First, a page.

On May 19, 2006, the crash course YouTube channel was launched. More than 42 courses on a variety of topics, including philosophy, ecology, theatre, chemistry, biology, world history, and more, have been created by their team.
The well-known director George Lucas founded Edutopia in 2007 with the goal of improving K–12 instruction. Even in 2011, Lucas believed that edtech will have a bright future. His strategy for developing that strategy was Edutopia.
The goal of Khan Academy, a 501(c)(3) nonprofit, is to offer free, top-quality education to everyone, everywhere. They instruct students in a range of areas, including biology, chemistry, history, economics, grammar, and more.
Derek Muller's scientific channel Veritasium aims to change that with a series of engaging and intelligible films on subjects like the Higgs boson and why getting on a rollercoaster might make people need the bathroom.
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The eHow-powered channel has provided a tonne of lessons, suggestions, and insider tips since its launch on April 5, 2006. One example of practical guidance is its instructional video on how to open a wine bottle using a bike pump.
You've probably heard of Ted Talks, TED's educational initiative that develops shareable, condensed video lessons for instructors and students. It respects the opinions of teachers and students everywhere.
This channel provides educators with the strategies, resources, and professional development materials required to fully utilise digital learning. PBS LearningMedia has paid close attention to the content that promotes social learning, intercultural awareness, and student empowerment.
Mitchell Moffit and Greg Brown, who both studied science at the University of Guelph in Ontario, Canada, established the AsapSCIENCE. Inquiries that are not authorised in science class will be answered by AsapSCIENCE. The channel releases brand-new videos every Wednesday.
Richard Byrne founded the prestigious website Free Tech for Educators and also posts instructional videos on YouTube that offer guidance on utilising popular Edtech. Richard Byrne founded the prestigious website Free Tech for Educators and also posts instructional videos on YouTube that offer guidance on utilising popular Edtech.
SmarterEveryday is one of the most well-liked educational YouTube channels. It is under the direction of Destin Sandlin, a well-known engineer and aeronautical expert with more than 10.3 million followers.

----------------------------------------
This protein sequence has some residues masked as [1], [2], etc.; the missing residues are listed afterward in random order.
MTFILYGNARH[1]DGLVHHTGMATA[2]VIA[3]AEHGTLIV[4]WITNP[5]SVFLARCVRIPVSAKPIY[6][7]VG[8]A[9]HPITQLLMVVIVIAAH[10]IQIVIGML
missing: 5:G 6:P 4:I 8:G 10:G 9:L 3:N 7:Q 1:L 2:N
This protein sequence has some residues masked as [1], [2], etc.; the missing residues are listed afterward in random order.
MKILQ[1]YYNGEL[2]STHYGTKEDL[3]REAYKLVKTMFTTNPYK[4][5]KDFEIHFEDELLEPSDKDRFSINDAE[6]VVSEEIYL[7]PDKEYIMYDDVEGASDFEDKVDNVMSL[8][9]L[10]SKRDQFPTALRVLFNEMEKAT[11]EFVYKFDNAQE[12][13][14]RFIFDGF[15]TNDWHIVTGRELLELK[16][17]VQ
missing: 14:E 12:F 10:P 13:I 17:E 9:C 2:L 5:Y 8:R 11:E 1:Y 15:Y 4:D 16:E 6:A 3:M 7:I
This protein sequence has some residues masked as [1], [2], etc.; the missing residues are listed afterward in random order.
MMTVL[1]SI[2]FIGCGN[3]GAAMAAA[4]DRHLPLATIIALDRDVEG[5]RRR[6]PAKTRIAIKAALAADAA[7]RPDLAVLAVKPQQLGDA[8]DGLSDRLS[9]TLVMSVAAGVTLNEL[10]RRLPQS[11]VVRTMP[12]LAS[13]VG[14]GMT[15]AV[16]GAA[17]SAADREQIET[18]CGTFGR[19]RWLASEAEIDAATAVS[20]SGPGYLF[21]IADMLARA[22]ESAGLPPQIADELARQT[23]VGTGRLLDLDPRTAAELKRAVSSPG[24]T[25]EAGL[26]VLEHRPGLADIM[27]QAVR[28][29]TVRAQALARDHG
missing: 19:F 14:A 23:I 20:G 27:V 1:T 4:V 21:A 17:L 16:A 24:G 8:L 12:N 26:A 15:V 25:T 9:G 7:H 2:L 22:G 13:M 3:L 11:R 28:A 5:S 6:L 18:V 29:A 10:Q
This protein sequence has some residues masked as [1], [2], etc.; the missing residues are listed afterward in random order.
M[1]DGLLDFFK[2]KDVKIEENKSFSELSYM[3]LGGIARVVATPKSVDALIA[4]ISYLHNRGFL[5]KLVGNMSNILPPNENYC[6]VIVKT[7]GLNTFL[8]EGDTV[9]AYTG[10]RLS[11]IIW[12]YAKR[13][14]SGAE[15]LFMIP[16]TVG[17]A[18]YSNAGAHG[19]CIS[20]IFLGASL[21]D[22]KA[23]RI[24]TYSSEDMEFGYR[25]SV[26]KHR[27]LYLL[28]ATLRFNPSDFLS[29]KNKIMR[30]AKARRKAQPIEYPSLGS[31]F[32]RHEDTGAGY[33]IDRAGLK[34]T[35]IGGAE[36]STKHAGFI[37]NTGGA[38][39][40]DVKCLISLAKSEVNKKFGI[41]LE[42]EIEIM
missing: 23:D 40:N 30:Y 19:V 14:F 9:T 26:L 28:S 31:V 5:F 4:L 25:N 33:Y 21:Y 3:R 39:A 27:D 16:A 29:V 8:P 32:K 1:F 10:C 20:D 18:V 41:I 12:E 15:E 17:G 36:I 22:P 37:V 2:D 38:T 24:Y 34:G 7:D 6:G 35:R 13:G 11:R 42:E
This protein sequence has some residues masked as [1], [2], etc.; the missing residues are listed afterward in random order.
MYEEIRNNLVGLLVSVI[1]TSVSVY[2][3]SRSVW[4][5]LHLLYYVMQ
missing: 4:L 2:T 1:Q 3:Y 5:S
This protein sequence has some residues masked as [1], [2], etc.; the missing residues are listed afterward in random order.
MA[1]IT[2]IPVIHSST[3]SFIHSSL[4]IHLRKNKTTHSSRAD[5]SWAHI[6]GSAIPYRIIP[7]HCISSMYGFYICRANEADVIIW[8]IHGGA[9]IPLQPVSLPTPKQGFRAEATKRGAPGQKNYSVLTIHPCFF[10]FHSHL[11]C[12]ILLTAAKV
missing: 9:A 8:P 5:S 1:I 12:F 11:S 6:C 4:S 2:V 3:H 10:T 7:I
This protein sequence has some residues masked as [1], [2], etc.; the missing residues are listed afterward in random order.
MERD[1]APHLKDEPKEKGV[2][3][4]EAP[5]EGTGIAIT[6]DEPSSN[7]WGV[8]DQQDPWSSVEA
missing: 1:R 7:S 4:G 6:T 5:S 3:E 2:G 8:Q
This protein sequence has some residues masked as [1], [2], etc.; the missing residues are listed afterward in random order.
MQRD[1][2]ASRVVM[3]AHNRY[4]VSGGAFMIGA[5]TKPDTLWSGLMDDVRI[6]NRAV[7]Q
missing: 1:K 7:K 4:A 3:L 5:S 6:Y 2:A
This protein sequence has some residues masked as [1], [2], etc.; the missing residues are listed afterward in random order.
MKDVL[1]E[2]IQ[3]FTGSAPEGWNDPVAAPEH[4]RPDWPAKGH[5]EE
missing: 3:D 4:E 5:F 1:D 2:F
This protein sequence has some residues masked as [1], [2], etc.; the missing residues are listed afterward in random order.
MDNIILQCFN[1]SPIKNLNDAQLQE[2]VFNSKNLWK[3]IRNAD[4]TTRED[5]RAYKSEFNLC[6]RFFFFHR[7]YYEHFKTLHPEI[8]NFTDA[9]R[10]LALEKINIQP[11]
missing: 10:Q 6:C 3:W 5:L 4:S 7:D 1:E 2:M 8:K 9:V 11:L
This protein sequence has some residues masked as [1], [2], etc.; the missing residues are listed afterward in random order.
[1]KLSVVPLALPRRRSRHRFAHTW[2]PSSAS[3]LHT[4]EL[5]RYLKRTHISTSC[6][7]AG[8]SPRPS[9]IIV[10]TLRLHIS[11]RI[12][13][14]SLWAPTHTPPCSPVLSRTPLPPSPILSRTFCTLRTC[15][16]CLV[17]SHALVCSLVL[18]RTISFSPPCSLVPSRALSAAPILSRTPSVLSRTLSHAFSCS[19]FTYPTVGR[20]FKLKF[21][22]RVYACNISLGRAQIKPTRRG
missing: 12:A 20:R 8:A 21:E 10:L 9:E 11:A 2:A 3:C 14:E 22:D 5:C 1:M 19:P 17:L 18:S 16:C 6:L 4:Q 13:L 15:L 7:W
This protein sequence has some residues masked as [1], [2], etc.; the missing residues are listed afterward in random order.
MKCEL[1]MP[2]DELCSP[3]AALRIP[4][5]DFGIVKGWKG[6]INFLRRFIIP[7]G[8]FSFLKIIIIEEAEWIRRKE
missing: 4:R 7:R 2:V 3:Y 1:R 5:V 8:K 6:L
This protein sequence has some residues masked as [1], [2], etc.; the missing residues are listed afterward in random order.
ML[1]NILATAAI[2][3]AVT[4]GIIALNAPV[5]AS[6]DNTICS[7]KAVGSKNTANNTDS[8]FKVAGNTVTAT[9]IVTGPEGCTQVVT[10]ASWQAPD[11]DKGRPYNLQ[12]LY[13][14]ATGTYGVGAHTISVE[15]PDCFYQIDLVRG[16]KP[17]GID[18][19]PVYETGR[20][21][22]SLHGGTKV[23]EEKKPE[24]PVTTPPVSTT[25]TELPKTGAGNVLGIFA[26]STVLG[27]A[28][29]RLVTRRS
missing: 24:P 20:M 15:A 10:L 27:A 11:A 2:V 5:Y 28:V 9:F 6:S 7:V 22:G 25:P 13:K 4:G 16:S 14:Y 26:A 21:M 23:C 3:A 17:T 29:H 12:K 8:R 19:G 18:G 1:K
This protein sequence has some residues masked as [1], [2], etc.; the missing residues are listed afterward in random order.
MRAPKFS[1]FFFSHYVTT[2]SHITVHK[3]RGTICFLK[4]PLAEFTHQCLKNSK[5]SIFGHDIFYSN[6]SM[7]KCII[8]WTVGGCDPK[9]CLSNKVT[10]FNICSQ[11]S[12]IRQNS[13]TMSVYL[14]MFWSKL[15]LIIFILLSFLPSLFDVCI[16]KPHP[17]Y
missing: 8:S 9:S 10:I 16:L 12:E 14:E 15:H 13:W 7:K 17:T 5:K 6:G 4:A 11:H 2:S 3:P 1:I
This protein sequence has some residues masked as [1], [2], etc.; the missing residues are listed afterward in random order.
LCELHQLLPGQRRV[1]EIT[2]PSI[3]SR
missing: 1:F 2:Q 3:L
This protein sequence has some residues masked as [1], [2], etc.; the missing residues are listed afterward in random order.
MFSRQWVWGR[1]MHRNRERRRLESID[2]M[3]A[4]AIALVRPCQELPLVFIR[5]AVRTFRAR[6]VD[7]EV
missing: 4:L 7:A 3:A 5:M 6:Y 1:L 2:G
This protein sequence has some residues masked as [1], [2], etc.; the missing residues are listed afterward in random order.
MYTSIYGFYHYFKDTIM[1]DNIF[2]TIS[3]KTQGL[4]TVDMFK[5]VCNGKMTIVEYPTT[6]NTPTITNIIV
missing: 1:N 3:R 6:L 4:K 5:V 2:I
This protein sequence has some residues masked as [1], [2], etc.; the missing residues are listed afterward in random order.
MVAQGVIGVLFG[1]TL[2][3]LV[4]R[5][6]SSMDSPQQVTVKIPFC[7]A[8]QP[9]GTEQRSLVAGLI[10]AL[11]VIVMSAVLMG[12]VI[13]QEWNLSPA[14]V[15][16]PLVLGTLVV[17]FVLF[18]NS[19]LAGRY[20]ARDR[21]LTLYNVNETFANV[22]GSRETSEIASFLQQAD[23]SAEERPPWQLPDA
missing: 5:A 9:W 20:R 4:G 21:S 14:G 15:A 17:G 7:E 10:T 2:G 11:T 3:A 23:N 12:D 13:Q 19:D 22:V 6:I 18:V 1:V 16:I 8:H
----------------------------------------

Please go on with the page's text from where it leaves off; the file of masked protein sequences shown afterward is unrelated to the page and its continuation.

Numberphile is the name of a YouTube channel devoted to all things mathematical. Brady Haran is in charge of it, and Dr. James Grime, a mathematician at the University of Nottingham, is its main subject. The channel has more than 4.07 million subscribers as of right now.
A YouTube channel called Simple History offers simple historical explanations. The channel's creator, Daniel Turner, is fiercely dedicated to making history happen quickly and amusingly.
the instructive YouTube channel Thoughtful Kids is run by Britt Mari and Kenneth. For young children, they provide calm, pleasurable schooling. Graduates in psychology, both content creators are dedicated about creating entertaining, age-appropriate content.
Although Vox is a news website, its YouTube channel includes much more than just the most recent articles and significant events. Vox analyses and investigates complex topics, foreign politics, distant civilizations, lost heritage, and modern culture through a variety of original video programmes.
It is much more than just a magazine because they have been educating children about geography and animals for more than a century. Many of the educational videos on the National Geographic Channel on YouTube are meant to provide you a fascinating glimpse into some of the most amazing places on earth.
Such AsapSCIENCE, it's Okay To Be Smart investigates scientific topics by digging into more ethereal ideas like "What is impossible in evolution?" The host, Joe Hanson, Ph.D., captivates audiences by mixing humour and sensible scientific concepts.